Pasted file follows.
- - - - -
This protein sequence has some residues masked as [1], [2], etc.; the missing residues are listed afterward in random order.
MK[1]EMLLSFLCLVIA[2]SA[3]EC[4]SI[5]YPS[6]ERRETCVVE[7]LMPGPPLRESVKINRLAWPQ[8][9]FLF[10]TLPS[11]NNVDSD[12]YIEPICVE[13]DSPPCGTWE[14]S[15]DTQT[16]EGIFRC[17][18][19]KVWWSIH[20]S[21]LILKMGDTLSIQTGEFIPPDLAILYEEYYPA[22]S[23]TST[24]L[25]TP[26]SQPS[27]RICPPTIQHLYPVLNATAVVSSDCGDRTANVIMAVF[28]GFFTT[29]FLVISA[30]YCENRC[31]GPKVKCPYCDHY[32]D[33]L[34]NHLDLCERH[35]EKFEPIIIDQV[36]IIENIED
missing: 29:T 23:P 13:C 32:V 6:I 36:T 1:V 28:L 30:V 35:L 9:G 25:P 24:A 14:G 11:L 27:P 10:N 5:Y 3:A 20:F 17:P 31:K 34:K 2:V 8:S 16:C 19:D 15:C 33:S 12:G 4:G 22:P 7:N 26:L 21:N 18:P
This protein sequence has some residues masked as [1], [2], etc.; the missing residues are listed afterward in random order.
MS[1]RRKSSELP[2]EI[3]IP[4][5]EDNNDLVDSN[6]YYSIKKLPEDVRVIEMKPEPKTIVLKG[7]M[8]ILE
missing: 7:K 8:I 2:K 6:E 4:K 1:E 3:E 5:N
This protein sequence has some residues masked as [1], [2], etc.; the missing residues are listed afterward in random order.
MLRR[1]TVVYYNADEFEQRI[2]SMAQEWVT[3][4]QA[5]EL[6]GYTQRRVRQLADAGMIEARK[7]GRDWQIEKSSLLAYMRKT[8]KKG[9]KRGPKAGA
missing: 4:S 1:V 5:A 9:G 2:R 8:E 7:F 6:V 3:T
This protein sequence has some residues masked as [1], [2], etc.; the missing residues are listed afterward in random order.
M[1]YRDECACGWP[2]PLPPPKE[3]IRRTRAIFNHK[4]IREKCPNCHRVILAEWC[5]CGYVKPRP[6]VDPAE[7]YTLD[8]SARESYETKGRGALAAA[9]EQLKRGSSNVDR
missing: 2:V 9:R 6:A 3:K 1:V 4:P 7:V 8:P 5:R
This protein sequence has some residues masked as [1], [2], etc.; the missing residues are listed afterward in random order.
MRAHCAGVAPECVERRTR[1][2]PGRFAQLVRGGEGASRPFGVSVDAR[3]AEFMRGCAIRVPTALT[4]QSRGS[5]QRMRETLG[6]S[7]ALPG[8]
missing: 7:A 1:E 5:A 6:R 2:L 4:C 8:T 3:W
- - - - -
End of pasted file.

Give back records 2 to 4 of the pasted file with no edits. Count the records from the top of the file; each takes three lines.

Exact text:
This protein sequence has some residues masked as [1], [2], etc.; the missing residues are listed afterward in random order.
MS[1]RRKSSELP[2]EI[3]IP[4][5]EDNNDLVDSN[6]YYSIKKLPEDVRVIEMKPEPKTIVLKG[7]M[8]ILE
missing: 7:K 8:I 2:K 6:E 4:K 1:E 3:E 5:N
This protein sequence has some residues masked as [1], [2], etc.; the missing residues are listed afterward in random order.
MLRR[1]TVVYYNADEFEQRI[2]SMAQEWVT[3][4]QA[5]EL[6]GYTQRRVRQLADAGMIEARK[7]GRDWQIEKSSLLAYMRKT[8]KKG[9]KRGPKAGA
missing: 4:S 1:V 5:A 9:G 2:R 8:E 7:F 6:V 3:T
This protein sequence has some residues masked as [1], [2], etc.; the missing residues are listed afterward in random order.
M[1]YRDECACGWP[2]PLPPPKE[3]IRRTRAIFNHK[4]IREKCPNCHRVILAEWC[5]CGYVKPRP[6]VDPAE[7]YTLD[8]SARESYETKGRGALAAA[9]EQLKRGSSNVDR
missing: 2:V 9:R 6:A 3:K 1:V 4:P 7:V 8:P 5:R